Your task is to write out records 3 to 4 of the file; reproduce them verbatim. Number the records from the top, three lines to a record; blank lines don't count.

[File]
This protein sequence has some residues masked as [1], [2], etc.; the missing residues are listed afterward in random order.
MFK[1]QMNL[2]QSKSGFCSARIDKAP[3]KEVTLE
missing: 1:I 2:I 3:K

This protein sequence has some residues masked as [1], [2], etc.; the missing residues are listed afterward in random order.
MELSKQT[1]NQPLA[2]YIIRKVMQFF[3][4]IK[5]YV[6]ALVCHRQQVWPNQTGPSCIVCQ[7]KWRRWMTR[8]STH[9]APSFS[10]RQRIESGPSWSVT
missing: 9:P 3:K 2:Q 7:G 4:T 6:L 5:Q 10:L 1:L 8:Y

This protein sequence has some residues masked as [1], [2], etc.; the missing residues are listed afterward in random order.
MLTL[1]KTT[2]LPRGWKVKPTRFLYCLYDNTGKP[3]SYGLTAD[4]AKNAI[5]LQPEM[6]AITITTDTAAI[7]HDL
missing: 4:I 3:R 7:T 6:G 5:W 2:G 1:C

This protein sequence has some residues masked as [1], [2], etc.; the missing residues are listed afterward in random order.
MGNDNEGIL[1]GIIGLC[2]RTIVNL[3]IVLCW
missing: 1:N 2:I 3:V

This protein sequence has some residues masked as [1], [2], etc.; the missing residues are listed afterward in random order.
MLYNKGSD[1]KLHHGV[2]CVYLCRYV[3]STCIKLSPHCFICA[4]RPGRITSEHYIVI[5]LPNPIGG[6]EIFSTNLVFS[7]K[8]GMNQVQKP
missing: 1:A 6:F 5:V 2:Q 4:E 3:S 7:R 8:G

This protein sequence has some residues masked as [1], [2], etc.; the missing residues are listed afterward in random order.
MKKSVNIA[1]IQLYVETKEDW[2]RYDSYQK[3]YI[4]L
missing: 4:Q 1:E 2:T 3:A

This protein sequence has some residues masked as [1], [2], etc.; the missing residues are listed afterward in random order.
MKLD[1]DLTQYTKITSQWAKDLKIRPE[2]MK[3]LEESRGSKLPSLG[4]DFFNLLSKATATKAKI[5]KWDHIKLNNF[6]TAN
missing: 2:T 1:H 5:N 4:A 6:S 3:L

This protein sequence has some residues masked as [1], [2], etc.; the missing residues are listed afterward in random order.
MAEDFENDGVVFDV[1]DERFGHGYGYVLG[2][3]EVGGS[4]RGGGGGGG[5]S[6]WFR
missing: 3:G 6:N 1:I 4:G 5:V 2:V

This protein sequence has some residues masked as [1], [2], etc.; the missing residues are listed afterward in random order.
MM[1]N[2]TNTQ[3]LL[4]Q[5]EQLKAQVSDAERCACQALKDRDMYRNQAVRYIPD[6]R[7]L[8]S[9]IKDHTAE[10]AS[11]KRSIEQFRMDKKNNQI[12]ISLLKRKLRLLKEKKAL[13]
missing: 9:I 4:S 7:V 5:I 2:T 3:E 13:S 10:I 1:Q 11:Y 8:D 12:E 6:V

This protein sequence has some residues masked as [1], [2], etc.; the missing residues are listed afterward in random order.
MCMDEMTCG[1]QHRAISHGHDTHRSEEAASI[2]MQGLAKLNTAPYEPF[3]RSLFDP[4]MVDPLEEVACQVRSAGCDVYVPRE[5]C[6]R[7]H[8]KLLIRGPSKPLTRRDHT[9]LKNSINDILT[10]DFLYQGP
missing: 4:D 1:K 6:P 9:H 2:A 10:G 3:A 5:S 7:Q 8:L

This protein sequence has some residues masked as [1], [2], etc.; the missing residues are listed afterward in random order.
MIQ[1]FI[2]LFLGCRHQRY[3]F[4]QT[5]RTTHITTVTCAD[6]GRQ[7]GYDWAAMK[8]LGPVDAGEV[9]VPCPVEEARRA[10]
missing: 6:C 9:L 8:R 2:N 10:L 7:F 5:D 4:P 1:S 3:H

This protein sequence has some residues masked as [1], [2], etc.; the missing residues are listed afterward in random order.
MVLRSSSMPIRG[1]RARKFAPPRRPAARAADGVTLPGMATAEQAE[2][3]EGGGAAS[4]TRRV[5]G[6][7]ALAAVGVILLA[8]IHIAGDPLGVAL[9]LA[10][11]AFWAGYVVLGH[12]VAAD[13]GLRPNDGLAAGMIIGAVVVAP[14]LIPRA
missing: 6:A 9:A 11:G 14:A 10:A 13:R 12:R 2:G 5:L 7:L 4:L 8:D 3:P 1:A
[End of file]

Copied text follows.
This protein sequence has some residues masked as [1], [2], etc.; the missing residues are listed afterward in random order.
MLTL[1]KTT[2]LPRGWKVKPTRFLYCLYDNTGKP[3]SYGLTAD[4]AKNAI[5]LQPEM[6]AITITTDTAAI[7]HDL
missing: 4:I 3:R 7:T 6:G 5:W 2:G 1:C

This protein sequence has some residues masked as [1], [2], etc.; the missing residues are listed afterward in random order.
MGNDNEGIL[1]GIIGLC[2]RTIVNL[3]IVLCW
missing: 1:N 2:I 3:V